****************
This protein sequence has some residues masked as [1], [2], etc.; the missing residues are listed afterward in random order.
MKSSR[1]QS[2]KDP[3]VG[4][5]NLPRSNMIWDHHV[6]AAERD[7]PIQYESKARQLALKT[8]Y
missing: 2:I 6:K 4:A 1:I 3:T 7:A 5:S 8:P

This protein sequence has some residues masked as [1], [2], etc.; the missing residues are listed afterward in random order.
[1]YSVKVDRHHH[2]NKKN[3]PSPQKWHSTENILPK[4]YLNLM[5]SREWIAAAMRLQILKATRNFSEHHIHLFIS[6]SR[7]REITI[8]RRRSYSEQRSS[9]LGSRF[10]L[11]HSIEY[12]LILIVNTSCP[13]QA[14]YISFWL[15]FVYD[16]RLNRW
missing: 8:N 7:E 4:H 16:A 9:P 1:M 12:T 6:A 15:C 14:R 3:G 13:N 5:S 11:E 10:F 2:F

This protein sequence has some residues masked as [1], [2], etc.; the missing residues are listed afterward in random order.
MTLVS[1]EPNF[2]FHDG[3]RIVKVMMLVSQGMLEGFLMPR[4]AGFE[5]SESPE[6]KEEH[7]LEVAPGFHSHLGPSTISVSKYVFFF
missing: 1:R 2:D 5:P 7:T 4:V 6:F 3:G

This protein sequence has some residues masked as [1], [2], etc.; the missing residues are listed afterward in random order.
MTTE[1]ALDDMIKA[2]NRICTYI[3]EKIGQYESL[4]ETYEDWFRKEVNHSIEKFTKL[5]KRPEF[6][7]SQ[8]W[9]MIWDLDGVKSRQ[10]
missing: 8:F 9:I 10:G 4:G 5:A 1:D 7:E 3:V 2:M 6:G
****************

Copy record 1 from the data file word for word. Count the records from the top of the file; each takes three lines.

This protein sequence has some residues masked as [1], [2], etc.; the missing residues are listed afterward in random order.
MKSSR[1]QS[2]KDP[3]VG[4][5]NLPRSNMIWDHHV[6]AAERD[7]PIQYESKARQLALKT[8]Y
missing: 2:I 6:K 4:A 1:I 3:T 7:A 5:S 8:P